Movie Review: ‘Battleship’

May 19, 2012 Updated: September 29, 2015
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A ship's crew gathers on deck in 'Battleship'.(ILM/Universal Pictures)

If ever a movie had “Paid for in full by the U.S. Navy” written all over it—it would be Battleship. Based on the Hasbro toy company’s game of the same name, Battleship is an unabashed, movie-length Navy recruitment vehicle. That being said, Battleship might eventually nudge The Avengers out of the top spot for 2012’s leading summer blockbuster. Between the two, it’s surprisingly more fun.

Whether a shameless military recruitment film is a good thing is always an interesting question. Battleship may be the most blatantly shameless ever.

The NASA “Beacon project” is looking for “Goldilocks” situations in deep space. There are other planets out there orbiting suns. Some are too far from their sun and thus too cold, others are too close and too hot, and the one that’s “just right” must be like our planet Earth. So let’s beam some info to the possible humanoid life forms on those “just right” planets. Oh wait, but what if they then pinpoint our location and send some aliens back our way to do some reconnaissance? Uh-oh.

Meanwhile, back on Earth, Hopper (Taylor Kitsch of Friday Night Lights fame) is the loose-cannon rebel younger brother of a Navy officer (Alexander Skarsgard). While celebrating his birthday, he gets tasered by cops after an inebriated attempt to impress the cute chick at the bar. He eventually gets the girl (Brooklyn Decker) but can’t face up to asking her dad (Liam Neeson) for her hand in marriage. Dad happens to be a Navy admiral.

So little brother joins the Navy. We can tell because “Navy” is stenciled everywhere. He leapfrogs to a high command (never mind how) but remains highly annoying to his hopefully future father-in-law. Eventually he comes to command a destroyer. This means it’s time to grow up, destroy some aliens (yep, they found us and their intentions aren’t good), attain manhood, and earn the admiral’s respect.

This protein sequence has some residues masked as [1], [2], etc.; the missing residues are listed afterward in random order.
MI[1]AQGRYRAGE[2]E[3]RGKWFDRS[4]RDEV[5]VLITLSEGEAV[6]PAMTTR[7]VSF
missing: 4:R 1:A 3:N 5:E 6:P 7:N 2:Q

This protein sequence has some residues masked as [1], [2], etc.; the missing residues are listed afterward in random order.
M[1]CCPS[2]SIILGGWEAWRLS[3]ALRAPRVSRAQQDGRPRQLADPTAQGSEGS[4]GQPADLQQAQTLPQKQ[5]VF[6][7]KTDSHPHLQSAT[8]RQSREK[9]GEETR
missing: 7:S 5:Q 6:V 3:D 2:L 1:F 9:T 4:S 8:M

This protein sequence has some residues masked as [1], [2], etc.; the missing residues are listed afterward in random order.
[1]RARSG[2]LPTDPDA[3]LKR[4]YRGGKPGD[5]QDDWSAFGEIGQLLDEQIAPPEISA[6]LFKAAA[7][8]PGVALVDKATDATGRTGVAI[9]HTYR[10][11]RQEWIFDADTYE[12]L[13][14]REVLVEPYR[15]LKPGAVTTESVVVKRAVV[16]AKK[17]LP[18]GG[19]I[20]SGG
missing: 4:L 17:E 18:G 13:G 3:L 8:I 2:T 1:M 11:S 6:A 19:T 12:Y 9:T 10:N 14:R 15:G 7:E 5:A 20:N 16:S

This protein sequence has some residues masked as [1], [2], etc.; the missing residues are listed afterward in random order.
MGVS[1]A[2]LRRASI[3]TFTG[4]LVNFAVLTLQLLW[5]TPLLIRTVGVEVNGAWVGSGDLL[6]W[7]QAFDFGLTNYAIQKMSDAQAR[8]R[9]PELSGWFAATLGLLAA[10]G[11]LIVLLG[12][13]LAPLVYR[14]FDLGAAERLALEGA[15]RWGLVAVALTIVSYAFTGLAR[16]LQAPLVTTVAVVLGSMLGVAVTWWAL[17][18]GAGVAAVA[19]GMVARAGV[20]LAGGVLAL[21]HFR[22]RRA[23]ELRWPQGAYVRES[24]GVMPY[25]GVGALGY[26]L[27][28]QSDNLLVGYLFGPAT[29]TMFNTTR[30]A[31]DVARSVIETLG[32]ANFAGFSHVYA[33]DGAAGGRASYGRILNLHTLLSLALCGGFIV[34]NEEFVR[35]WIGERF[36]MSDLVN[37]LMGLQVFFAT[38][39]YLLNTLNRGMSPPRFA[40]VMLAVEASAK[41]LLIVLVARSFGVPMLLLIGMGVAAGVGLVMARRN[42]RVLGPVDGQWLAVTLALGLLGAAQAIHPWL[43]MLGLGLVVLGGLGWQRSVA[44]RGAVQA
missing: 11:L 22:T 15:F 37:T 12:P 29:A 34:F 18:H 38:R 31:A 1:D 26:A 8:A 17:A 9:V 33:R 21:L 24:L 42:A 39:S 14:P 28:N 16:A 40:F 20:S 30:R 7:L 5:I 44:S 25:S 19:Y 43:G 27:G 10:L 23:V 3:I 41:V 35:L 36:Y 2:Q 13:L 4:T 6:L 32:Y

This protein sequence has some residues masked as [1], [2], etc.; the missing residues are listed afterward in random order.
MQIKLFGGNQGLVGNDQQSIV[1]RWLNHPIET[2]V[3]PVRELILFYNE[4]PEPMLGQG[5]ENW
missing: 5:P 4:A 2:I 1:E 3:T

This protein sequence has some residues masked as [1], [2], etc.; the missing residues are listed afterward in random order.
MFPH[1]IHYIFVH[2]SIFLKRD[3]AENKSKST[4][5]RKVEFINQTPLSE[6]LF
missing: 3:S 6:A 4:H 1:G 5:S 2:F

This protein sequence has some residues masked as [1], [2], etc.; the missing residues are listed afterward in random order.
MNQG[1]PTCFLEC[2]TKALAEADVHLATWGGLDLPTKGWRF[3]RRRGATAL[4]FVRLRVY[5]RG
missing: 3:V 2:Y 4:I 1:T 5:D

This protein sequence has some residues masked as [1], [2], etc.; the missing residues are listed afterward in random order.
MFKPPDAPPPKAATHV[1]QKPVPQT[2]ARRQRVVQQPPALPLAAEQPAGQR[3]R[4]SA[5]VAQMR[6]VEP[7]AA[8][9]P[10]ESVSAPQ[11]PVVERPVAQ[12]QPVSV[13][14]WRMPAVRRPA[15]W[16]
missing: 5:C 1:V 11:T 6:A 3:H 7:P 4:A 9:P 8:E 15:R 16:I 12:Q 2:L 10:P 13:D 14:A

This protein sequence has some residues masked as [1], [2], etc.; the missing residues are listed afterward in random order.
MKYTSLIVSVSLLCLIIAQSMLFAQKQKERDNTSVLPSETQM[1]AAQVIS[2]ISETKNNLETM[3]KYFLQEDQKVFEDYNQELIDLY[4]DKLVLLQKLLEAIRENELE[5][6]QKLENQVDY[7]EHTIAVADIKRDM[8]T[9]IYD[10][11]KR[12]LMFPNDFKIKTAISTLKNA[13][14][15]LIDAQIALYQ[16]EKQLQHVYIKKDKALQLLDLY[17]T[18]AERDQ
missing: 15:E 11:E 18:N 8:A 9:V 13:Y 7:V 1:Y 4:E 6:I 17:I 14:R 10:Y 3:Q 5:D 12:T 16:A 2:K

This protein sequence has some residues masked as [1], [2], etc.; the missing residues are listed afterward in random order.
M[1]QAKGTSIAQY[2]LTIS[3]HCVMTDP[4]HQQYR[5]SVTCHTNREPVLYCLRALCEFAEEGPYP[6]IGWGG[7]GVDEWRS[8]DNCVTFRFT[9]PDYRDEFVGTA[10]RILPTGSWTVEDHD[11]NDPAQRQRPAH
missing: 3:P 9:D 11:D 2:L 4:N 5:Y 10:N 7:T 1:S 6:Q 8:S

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Taylor Kitsch watches as an alien invader rises from the Pacific Ocean in the science fiction action-thriller 'Battleship.' (ILM/Universal Pictures)

The humans are ridiculously technically out-classed by the aliens, of course, but our trick is that we are very wily and utilize American low-tech ingenuity, including a fictitious but impressive Navy-destroyer version of a spinning back-kick. We show them who’s who. The world will be saved.

Battleship is tailored kitsch—tailored to sway the latent inner warrior of male teens, that is. Taylor Kitsch does a good job of this. At one point, he explains to a breathless youth the difference between battleships and destroyers. The youth is immediately overwhelmed by the coolness. The reviewer almost was too.

That sort of thing, along with “Top Gun”-like shots of Navy fighter jets doing carrier landings and massive aircraft carriers in full throttle, all accompanied by the hard rock band AC/DC’s slamming power chords, stirs up testosterone handily. It’s a movie version of the recent military commercial featuring Kid Rock hollering, “I’m an American warrior!” If you’re a male, part of you knee-jerk reflexively goes, “Awesome!” and your eyes bug out a little bit.

The movie opens in similar down-home, cozy Americana fashion to the first Transformers and has much in common with that film, including a stunning beauty (Brooklyn Decker) and aliens. Speaking of beauty, this is not the type of movie where you talk about the acting, but more about the attractiveness of everyone. Pop star Rihanna successfully makes her movie debut of good-lookingness.

It’s fast, it’s fun, it’s got explosions galore, pretty good humor, and fairly seamless CGI. It tells yet another version of humans’ fear of alien invasion. Battleship basically says, “Join the Navy! Blow stuff up! Rid the world’s oceans of aliens!” Isn’t that false advertising? Like there’re alien spacecraft in the ocean? C’mon now. It’d be interesting to see the Navy recruitment stats six months from now, though.

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